- Futures Contracts: The obligation to buy or sell an asset at a future date is negotiated at a previously agreed price traded on the stock exchange.
- Option Contracts: These are contracts in which a party, by paying an amount called a premium, acquires the optional right to buy or sell the asset at a future date, at a predetermined price.
Derivatives are usually traded on a stock exchange, which defines the rules for trading these contracts, and establishes reference prices according to supply and demand.
To directly purchase or sell contracts on stock exchanges, buyers and sellers must be approved in a bureaucratic process. This sometimes makes these exchanges inaccessible to small and medium-sized traders.
As a result, not all derivatives trading takes place on exchanges. Many trades take place in the over-the-counter market, also called the OTC. This expression goes back to the days when financial securities were traded at physical exchange counters and brokerage houses.
In the OTC market, trading offers less bureaucracy and can be adapted to the traders’ needs. Thus, there’s much greater flexibility in terms and volumes traded. The biggest advantage here is the possibility of trading assets and derivatives that aren’t qualified for trading on the stock exchange, which lowers costs and makes financing possible.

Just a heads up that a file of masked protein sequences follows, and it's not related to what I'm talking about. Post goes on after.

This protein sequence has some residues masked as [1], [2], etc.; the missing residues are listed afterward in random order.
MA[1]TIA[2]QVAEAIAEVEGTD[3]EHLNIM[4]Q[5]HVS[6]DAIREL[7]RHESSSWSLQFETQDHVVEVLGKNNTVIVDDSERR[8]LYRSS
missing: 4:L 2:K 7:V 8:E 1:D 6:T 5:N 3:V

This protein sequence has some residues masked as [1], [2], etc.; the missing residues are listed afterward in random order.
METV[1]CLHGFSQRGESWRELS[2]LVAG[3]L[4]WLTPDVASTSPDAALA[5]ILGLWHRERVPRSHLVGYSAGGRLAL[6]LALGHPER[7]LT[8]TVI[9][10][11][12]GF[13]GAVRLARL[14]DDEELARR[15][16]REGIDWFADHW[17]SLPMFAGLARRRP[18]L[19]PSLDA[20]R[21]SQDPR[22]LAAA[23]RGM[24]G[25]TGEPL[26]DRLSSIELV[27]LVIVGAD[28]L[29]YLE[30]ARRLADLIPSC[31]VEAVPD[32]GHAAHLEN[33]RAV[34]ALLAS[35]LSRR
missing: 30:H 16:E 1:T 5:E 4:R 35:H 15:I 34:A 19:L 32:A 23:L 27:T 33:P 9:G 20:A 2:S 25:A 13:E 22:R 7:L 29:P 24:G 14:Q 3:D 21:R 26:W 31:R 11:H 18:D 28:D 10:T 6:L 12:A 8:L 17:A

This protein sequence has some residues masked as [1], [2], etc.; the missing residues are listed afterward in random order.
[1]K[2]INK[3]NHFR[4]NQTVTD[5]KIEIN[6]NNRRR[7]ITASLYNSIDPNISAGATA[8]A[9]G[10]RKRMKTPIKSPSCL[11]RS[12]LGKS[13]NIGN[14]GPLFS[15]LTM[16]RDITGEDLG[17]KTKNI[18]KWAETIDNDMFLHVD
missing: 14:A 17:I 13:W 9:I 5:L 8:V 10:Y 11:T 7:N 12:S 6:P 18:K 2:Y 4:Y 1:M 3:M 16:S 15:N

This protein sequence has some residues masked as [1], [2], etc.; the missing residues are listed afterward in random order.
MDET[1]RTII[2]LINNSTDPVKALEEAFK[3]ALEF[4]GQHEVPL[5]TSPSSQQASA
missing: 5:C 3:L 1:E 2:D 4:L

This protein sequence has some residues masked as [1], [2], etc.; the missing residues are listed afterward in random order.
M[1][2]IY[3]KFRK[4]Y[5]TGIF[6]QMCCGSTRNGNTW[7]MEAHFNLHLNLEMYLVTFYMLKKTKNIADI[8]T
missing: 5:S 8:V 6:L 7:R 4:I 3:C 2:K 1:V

What’s the importance of agricultural derivatives for risk management in commodity markets?
It’s safe to say that derivatives are important tools in risk management. Whoever trades derivatives isn´t necessarily buying the product or asset itself, but rather enters a transaction contract that grants rights related to price fluctuations on these assets.
Consequently, agricultural derivatives are used to eliminate or reduce apprehension regarding market prices, bringing peace of mind to the trader. Commodity traders are price fixers who seek mechanisms capable of eliminating or reducing the risks stemming from future price variations.
In this scenario, agricultural derivatives have some basic purposes:
- Hedging: Tools applied in commodity markets, such as agribusiness, so that producers and consumers can protect themselves against price fluctuations.
- Speculation: Carried out by those who don´t have the physical product or aren´t necessarily producers or consumers. This occurs when the purchase or sale of a derivative takes place with a view to its resale or repurchase at a later date. Prices are thus expected to change so as to provide profit.
- Arbitrage: This technique takes advantage of price differences between assets and their respective derivatives, which are traded in different markets.
How can you start to use agricultural derivatives?
If you’re in the commodities industry, you know how volatile this market can be. It’s vital to rely on the use of derivatives to ensure more protection for your business.
At hEDGEpoint, we offer hedging tools for a variety of commodities. We put together technology, market intelligence, and insight that allow clients to assess risks and decide the best strategies for their businesses.
Get in touch with us to find out how to use this instrument to favor your business. Talk to a hEDGEpoint professional today.